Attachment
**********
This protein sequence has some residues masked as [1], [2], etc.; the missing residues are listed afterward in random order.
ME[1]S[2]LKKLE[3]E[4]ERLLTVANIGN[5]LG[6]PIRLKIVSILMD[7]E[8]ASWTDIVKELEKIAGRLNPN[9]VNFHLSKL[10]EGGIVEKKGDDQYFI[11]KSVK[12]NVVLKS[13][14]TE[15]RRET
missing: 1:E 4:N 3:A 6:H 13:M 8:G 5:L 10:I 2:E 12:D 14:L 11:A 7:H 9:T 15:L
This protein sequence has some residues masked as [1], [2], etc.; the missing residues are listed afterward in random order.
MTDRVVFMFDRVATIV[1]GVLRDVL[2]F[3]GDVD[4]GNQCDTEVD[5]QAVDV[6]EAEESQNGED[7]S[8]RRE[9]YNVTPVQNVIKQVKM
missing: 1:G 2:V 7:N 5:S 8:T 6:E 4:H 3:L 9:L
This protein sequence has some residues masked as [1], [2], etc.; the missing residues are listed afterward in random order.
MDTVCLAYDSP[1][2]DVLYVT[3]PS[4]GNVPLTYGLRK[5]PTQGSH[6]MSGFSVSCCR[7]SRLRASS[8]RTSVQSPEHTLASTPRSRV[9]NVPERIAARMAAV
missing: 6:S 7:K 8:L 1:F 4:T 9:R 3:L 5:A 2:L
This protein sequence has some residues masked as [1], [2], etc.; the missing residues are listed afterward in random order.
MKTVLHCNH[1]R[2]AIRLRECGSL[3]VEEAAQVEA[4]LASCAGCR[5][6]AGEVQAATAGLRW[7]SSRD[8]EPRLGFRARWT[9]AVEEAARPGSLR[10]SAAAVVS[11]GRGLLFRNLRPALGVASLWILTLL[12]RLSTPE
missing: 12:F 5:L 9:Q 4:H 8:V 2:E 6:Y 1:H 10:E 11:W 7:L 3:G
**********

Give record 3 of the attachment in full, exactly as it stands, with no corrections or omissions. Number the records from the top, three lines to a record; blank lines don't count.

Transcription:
This protein sequence has some residues masked as [1], [2], etc.; the missing residues are listed afterward in random order.
MDTVCLAYDSP[1][2]DVLYVT[3]PS[4]GNVPLTYGLRK[5]PTQGSH[6]MSGFSVSCCR[7]SRLRASS[8]RTSVQSPEHTLASTPRSRV[9]NVPERIAARMAAV
missing: 6:S 7:K 8:L 1:F 4:T 9:R 3:L 5:A 2:L